India 2016: An idea whose time has come

In this special issue, India's finest minds share their views on what 2016 could hold for the country

If 2014 was the year of euphoria, thanks to the promise of better days and the decisive mandate with which the Narendra Modi government was elected, 2015 was a reality check for the Indian economy. While the government started fixing several bottlenecks, it became increasingly clear that it would take longer to clear the cobwebs of the past and address the problems holding India back from reaching its true potential. As a senior banker recently told me, the true extent of the patient’s illness had not been understood earlier and the road to sustainable economic well-being would be longer than expected.

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However, viewed dispassionately, the government has been working on a series of steps which, over the medium to long term, will begin yielding results. There have been serious efforts to introduce greater transparency in the allocation of natural resources, reform in the power sector by way of the Ujwal Discom Assurance Yojana (UDAY) scheme, allowing foreign direct investments in a slew of areas and a plan to improve the health of public sector banks. The government is keen to improve the ease of doing business and its efforts are beginning to show results, with India jumping 12 places in the World Bank’s ease of business rankings.

In this New Year Special issue, we are delighted to bring you a formidable lineup of India’s finest minds—across sectors and disciplines—who share their views on what 2016 could hold for the country. They convey a sense of optimism that, despite the problems, there is enough firepower to ensure that the economy will be on the road to prosperity. The second quarter of FY16 saw India grow at 7.4 percent, faster than China in the same quarter, powered by a robust growth in manufacturing. While some like rating agency ICRA have recently pointed out that only a few sectors are driving economic recovery, those like Ashok Wadhwa feel ‘structural resets’ by the Modi government entail some short-term pain for long-term gain. And despite his opposition to the government’s policies, Congress MP Shashi Tharoor says he is hopeful, because India’s fundamentals are positive.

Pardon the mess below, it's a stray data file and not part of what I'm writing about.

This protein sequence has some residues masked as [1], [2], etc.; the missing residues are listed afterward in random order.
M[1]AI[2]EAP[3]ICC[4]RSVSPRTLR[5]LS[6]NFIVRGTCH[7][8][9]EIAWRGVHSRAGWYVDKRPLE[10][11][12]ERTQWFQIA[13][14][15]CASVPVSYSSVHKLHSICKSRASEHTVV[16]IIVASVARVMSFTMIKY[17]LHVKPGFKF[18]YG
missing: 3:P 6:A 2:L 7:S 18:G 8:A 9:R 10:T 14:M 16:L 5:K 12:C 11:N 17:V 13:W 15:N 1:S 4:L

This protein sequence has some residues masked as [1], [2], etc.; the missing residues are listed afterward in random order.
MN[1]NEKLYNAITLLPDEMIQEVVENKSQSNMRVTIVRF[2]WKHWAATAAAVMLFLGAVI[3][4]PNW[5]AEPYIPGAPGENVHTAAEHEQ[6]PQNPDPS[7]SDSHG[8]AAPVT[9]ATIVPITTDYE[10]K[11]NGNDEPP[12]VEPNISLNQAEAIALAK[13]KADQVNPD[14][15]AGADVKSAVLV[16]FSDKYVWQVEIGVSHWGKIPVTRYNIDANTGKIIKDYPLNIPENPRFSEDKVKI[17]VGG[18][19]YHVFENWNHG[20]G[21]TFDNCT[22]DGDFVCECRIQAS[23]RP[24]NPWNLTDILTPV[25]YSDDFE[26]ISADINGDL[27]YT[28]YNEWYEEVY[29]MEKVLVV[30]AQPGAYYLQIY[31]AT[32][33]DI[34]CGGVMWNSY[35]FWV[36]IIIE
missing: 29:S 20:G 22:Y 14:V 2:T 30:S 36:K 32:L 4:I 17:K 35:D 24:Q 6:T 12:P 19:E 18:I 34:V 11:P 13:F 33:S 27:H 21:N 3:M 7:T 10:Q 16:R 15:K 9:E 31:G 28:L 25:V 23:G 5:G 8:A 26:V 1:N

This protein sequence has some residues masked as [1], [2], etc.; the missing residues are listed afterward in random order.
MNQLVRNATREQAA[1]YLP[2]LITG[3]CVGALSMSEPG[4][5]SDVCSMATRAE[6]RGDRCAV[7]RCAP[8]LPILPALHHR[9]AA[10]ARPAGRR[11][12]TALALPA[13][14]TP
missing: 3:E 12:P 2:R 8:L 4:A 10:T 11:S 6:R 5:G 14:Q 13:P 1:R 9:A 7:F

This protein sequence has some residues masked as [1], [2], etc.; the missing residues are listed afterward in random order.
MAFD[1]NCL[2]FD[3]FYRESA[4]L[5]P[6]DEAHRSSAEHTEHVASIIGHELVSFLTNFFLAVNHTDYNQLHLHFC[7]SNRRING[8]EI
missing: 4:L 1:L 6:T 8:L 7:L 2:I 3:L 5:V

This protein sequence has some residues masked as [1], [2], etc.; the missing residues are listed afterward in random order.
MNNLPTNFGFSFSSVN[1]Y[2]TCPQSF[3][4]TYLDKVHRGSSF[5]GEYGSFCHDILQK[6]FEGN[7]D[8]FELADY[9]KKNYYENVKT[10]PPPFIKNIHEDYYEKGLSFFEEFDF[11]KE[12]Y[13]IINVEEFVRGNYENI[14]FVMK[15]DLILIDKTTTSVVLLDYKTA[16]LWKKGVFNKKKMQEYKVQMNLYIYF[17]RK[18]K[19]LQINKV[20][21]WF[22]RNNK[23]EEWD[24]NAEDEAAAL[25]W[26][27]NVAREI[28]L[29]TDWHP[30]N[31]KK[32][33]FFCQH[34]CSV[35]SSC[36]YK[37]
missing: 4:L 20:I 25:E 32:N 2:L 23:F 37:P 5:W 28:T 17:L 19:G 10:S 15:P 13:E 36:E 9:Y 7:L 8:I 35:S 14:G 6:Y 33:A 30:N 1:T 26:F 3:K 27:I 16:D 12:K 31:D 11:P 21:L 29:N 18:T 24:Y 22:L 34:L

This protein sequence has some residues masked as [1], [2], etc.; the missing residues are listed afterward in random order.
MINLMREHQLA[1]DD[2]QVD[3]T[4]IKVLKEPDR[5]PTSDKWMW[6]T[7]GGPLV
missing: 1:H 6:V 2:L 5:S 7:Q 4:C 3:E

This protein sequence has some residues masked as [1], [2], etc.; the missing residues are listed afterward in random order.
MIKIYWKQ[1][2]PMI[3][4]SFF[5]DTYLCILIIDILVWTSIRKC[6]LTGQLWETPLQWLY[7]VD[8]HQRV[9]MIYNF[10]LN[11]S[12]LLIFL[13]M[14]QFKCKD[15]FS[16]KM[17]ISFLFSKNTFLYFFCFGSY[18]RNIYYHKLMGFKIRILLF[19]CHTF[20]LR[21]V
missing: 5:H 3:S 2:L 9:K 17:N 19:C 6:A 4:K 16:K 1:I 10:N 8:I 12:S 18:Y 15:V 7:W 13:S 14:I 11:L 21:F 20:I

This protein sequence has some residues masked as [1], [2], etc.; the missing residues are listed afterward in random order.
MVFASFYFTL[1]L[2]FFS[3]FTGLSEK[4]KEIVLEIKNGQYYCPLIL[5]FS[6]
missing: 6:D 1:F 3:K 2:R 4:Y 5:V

This, in essence, is what 2016 will be: A year of hope. A year when the government is expected to clear more policy roadblocks to ensure that the energy of India’s youth and enterprise is unleashed in spectacular fashion on the world stage. Because India is an idea whose time has come.

Have a prosperous and peaceful 2016!


Best,
Sourav Majumdar
Editor, Forbes India
Email:sourav.majumdar@network18publishing.com
Twitter id:@TheSouravM    
 

(This story appears in the 22 January, 2016 issue of Forbes India. You can buy our tablet version from Magzter.com. To visit our Archives, click here.)

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